It was a 6 (ish) hour race, with lots of pitstops going on, so we were all assigned certain cars where we had to watch the pitstops and then talk to the fuel engineer and write down how much fuel they put in at each stop. Then we signed it and the engineer signed it, and the bit of paper went off to the LMS officials, in case there were any sort of disputes.

Everyone was in pairs, and I was teamed up with the lady that was Chief Pits. This pleased me, as I had NO idea what I was doing and I thought it was good that I was with the lady that knew EXACTLY what I was doing. But, to start with, not so much. 

Because she was Chief Pits, she had to make sure everyone else knew what they were doing too. So during the practice session and the Radical race before the LMS one started, she spent the entire time walking up and down the pitlane sorting things out and checking everyone else. Which is fine, because that's her job, and when she walked by me she'd smile and say something reassuring like "I haven't forgotten you!".... but, on the other hand, I felt like I'd absolutely just been lobbed into the deep end. I didn't have a clue what I was meant to do, or where I was meant to stand, or what I was meant to be looking out for. So I just tried to stand out of the way and look as if I knew what I was doing. But I couldn't help but think "What the hell am I doing here???" I wasn't a happy bunny. I felt totally out of my depth and lonely.

But before the LMS race started, Chief Pits lady turned up. Phew! She explained what we had to do during the pitstops, and reassured me it'd all be fine (as I was kind of doing my rabbit-in-the-headlights impersonation). 

We got to watch the start of the race from the pitwall... and WOW. That was properly incredible. The noise and the speed and the rush of air as they went by (rolling start) was just AMAZING. I had to actually hold onto my hat as it was about to blow off! It's worth marshalling just for experiences like that alone. (No one else gets to stand on the pitwall for the start of the races, just the marshals.)

I did the first few pitstops together with the Chief Pits lady (who was lovely). All went well and was very straightforward once you knew what you were doing. And the three engineer guys I had to talk to about the fuel level were all ace. There was Chris, Rich and Very Beautiful French Man (I don't know what his name was). We had four cars to watch, so Chief Pits lady and I split it so we had 2 cars each. 

But then during the race, she'd hear things over the radio that she had to go and investigate at the other end of the pits, and so she'd give me the books for her 2 cars and leave me on my own again. But by this time, I was perfectly happy on my own and thrived on having all 4 cars to watch. She'd come back after being away for 10 mins and I'd be like "yep, we had 3 pitstops in that time, but they all went fine!".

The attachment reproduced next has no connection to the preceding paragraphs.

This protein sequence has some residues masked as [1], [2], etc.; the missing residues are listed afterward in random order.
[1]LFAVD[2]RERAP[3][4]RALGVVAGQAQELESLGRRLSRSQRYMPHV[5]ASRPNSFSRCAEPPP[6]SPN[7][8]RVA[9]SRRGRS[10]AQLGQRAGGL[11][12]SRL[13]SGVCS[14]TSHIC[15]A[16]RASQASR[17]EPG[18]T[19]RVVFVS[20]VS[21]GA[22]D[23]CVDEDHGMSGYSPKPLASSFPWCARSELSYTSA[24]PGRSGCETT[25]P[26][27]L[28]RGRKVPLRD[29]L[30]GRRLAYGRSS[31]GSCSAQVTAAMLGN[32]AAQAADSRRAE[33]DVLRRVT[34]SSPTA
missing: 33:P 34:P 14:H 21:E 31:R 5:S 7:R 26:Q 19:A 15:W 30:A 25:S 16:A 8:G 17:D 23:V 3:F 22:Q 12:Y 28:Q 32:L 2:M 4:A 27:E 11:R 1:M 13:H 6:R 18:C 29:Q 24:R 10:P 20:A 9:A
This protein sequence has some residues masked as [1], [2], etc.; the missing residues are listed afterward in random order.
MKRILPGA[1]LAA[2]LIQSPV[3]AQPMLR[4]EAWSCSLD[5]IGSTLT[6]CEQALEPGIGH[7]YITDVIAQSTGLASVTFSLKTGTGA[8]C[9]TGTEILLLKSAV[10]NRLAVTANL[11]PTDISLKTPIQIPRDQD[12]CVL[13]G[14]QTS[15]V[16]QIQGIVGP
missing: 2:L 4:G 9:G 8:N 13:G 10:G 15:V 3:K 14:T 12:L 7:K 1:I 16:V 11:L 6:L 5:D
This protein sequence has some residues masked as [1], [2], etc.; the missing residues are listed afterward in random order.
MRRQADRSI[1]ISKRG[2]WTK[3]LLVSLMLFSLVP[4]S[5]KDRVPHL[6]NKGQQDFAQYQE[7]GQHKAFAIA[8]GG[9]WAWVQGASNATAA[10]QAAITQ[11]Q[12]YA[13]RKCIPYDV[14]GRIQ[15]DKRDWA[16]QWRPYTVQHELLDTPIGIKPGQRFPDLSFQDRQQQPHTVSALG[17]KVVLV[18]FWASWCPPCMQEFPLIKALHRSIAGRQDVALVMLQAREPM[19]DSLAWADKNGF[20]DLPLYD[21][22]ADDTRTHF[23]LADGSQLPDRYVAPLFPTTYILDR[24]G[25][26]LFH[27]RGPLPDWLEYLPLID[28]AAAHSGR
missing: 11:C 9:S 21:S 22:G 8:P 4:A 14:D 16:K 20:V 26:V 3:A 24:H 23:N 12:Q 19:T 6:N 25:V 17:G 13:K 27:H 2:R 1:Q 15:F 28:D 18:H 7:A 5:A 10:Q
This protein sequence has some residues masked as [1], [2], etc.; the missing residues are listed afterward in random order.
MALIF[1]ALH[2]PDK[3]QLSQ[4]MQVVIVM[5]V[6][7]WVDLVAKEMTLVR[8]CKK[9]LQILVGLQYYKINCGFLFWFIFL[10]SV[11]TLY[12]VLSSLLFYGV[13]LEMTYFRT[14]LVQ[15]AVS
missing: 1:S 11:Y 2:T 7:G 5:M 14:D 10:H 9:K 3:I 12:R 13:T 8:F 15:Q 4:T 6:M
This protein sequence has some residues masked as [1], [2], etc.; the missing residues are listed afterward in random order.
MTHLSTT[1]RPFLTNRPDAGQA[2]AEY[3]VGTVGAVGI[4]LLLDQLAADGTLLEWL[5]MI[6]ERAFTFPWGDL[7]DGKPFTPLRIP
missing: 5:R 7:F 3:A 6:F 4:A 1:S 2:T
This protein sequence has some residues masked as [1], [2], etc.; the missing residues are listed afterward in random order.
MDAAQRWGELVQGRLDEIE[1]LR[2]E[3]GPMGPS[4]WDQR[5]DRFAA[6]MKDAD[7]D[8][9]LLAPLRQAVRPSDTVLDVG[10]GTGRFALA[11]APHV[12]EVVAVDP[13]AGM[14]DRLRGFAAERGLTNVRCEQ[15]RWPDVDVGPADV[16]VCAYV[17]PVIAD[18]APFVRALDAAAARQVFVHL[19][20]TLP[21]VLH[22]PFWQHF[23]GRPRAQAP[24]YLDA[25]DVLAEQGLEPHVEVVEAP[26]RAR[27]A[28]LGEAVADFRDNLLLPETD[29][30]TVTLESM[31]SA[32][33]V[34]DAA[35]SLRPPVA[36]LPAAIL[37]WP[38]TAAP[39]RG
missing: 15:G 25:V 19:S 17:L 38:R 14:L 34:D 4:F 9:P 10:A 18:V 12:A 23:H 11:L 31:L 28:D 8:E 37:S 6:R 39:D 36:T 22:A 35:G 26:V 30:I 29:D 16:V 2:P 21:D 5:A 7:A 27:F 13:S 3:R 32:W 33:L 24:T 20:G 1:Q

I don't know how many pitstops we had in total... 20.... 30...? There were lots, especially because Very Beautiful French Man's car was breaking more and more as the race went on, so it kept having to come in. But even when they had an issue with the fuel rig and the pit stop all went wrong and took forever and they couldn't get much fuel into it, the Very Beautiful French Man was still utterly lovely to me as I tiptoed up to him with my book to write down just how little fuel had managed to go in. I was a bit worried he'd be in a bad mood and snap at me, but instead he gave me a VERY French shrug and a grin and we did our bit of maths to figure out the fuel. (Maths!!! I didn't know I'd have to do MATHS!!! The terror.)

But anyway, yeah, it was great. I absolutely LOVED it all. It was brilliant being so close to the action (being very close to being run over by awesome Le Mans cars for 5 hours long) and feeling like you're actually contributing to it all by taking the official records and getting to talk to the engineers. And I got to potter along to the podium at the end and be part of the celebrations. And I adore just getting to swan around wherever I want at Silverstone. It feels like home.

Wednesday, 15 September 2010

Two quick thoughts....

1. As I mentioned in an earlier post on here, when I was little I told someone that when I grew up I wanted to be a "pitlane blonde" (you'll have to read it for that comment to make any sense)  

Well, admittedly I'm not really blonde, but in my own little way, this weekend was kinda it wasn't it? So, there's another of my dreams come true:
To top off a great day, I got given a free hat! Can't complain.